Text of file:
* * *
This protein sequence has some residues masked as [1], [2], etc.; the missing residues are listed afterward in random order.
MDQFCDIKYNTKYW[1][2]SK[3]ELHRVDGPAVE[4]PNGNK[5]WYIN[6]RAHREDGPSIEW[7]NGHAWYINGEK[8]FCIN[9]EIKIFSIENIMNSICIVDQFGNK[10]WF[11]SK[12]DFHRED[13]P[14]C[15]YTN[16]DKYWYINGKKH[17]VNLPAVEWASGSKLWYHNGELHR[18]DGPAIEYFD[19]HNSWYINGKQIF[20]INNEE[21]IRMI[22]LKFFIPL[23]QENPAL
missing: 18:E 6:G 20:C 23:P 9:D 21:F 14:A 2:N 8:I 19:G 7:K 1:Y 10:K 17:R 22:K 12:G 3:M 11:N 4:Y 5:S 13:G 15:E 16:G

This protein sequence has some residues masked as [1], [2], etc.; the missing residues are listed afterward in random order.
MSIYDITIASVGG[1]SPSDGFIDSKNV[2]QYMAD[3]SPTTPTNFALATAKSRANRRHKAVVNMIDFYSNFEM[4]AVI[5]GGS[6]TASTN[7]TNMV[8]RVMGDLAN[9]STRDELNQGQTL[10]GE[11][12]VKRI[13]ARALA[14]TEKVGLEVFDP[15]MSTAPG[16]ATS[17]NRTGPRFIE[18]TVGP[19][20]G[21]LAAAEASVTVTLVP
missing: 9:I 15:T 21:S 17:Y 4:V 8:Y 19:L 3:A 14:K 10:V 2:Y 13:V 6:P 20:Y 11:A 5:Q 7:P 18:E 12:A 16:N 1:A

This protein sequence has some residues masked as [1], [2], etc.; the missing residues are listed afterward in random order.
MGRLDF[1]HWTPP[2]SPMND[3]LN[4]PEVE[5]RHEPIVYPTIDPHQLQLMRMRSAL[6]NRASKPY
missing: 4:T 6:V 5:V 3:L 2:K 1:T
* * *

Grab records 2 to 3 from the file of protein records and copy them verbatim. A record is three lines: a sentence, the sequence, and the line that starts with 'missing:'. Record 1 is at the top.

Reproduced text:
This protein sequence has some residues masked as [1], [2], etc.; the missing residues are listed afterward in random order.
MSIYDITIASVGG[1]SPSDGFIDSKNV[2]QYMAD[3]SPTTPTNFALATAKSRANRRHKAVVNMIDFYSNFEM[4]AVI[5]GGS[6]TASTN[7]TNMV[8]RVMGDLAN[9]STRDELNQGQTL[10]GE[11][12]VKRI[13]ARALA[14]TEKVGLEVFDP[15]MSTAPG[16]ATS[17]NRTGPRFIE[18]TVGP[19][20]G[21]LAAAEASVTVTLVP
missing: 9:I 15:T 21:S 17:Y 4:V 8:Y 19:L 3:A 14:K 10:V 2:Y 13:V 6:P 20:Y 11:A 5:Q 7:P 18:E 12:A 16:N 1:A

This protein sequence has some residues masked as [1], [2], etc.; the missing residues are listed afterward in random order.
MGRLDF[1]HWTPP[2]SPMND[3]LN[4]PEVE[5]RHEPIVYPTIDPHQLQLMRMRSAL[6]NRASKPY
missing: 4:T 6:V 5:V 3:L 2:K 1:T